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I just bought a 1970s Peugeot Mixte UE-18 for $10 at my local bike co-op. It's in great shape, but is missing the bottom bracket and cranks. I'd like to upgrade to a cotterless crankset. However, I don't know how to measure the chainline without cranks installed. I was thinking of getting these BB cups (with French threading) and finding a spindle of the right size. How do I figure out the right spindle length? Has anyone encountered this issue? Am I going about it the correct way? I would just like to keep the cost of the bottom bracket under $50.

Thanks in advance!

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You can measure the chainline at the cassette as well as at the cranks.

Park tool Company has a nice article on measuring chainline at both the crank and cassette.

https://www.parktool.com/blog/repair-help/chainline-concepts#article-section-3

It's my understanding that bikes sometimes have the chain further offset from the frame centerline at the crank than at the cassette, to avoid the chain rubbing on the next bigger ring when small ring - small sprocket cross-chaining (triples especially).

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Sheldon Brown is a Web page that deals with every issue of any type of bike you are looking for info on.

Info for the Peugeot Mixte UE 18 bottom bracket (spindle size and all) can be found on this page in the section on bottom brackets.

... a Japanese spindle made for an Italian size (70 mm) bottom bracket will usually fit! In the J.I.S. marking system, these are the spindles that are marked with a "5" code. Spindles for 68 mm bbs have codes beginning with 3. This trick often makes it possible to upgrade an older bike from cottered to cotterless cranks ...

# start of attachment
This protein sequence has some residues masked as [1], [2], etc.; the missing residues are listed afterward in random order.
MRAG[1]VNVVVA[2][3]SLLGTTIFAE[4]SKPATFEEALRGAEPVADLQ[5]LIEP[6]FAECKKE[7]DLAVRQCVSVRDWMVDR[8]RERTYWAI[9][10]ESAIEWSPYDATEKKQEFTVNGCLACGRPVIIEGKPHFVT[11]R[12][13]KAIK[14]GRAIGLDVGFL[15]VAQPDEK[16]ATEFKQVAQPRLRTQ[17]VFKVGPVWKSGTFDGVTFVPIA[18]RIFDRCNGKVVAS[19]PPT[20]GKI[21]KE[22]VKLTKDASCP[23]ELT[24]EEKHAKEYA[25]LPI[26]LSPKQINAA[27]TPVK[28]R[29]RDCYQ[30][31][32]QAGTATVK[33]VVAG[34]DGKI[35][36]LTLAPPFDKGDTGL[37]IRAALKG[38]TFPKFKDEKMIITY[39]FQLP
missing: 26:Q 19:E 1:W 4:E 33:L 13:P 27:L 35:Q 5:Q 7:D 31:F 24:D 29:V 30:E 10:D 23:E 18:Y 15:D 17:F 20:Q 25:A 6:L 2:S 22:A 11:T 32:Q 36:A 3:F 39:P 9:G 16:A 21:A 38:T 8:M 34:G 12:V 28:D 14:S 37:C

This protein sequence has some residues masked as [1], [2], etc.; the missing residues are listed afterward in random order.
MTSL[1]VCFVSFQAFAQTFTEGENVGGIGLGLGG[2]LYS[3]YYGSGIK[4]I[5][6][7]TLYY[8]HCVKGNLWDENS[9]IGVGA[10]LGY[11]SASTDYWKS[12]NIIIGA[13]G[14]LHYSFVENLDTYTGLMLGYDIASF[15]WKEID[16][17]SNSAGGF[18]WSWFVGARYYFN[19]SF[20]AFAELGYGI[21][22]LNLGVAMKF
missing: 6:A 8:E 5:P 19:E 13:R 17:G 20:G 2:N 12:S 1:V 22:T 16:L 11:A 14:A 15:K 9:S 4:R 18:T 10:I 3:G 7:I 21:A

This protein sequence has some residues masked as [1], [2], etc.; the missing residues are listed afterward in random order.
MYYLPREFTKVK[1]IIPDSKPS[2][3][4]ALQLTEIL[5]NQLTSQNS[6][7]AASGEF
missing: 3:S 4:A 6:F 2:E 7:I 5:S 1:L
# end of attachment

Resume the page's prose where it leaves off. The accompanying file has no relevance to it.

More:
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    Sp the OP does not have to trawl through the SB's site, can you at least provide a link or name of the particular page? Or better, paste the info from the page you are referencing? – Argenti Apparatus Sep 30 '17 at 21:13
  • This is the page, I've looked up several different issues and have gotten the most specific info here. sheldonbrown.com/velos.html – Kenny Browne Oct 1 '17 at 5:42
  • I edited your answer to include the link to the SB page and quoted the paragraph I believe you are talking about. Friendly FYI, you can edit your answers to if you want to improve or update them with new info. Have a look at the tour to see how this works. – Argenti Apparatus Oct 1 '17 at 12:05
  • Thank you for taking the time to go over it, I've checked out that site several times for various issues and they have pretty good info on most bike and almost anything to do with them. Although sending some one to a website may not be an answer, it was what I had available to me and I do believe he is looking for information so give me a break David Richard. – Kenny Browne Oct 1 '17 at 21:46
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As far as I can remember, when looking for a crankset, for each chainring a number in millimetres is given by what the chainline will be affected. E.g. - for Sturmey-Archer FCT single chainring series it is +4 mm. It means that the sprocket is 4 mm to the right (outside) past the end of the spindle. Knowing this you need to find the correct spindle to get the chainline to the desired value.

I'll share my somewhat ghetto method of converting a Motobecane (thus French) frame to fixed-gear where I've put a cotterless spindle.

Since the drive-side cup was seized and French threads are not available for cups of cartridge bottom bracket I've came up with an ingenious idea to keep the existing cups.

I've managed to find a spindle (Miche Team 68x107 with BSA cups) where the outside diameter of the cartridge bearings almost fit the inside of the cups (tiny bit of filing the bearings helped).

To compensate for the wider bottom bracket of Motobecane frame and to keep the chainline more or less correct I've put a (ground-to-size) washer on the drive side.

This setup got me going for more than a thousand kilometres already. If I was to make a similar conversion again, the only thing I would change is to take pictures to clearly show what and how was done.

I hope it helps.

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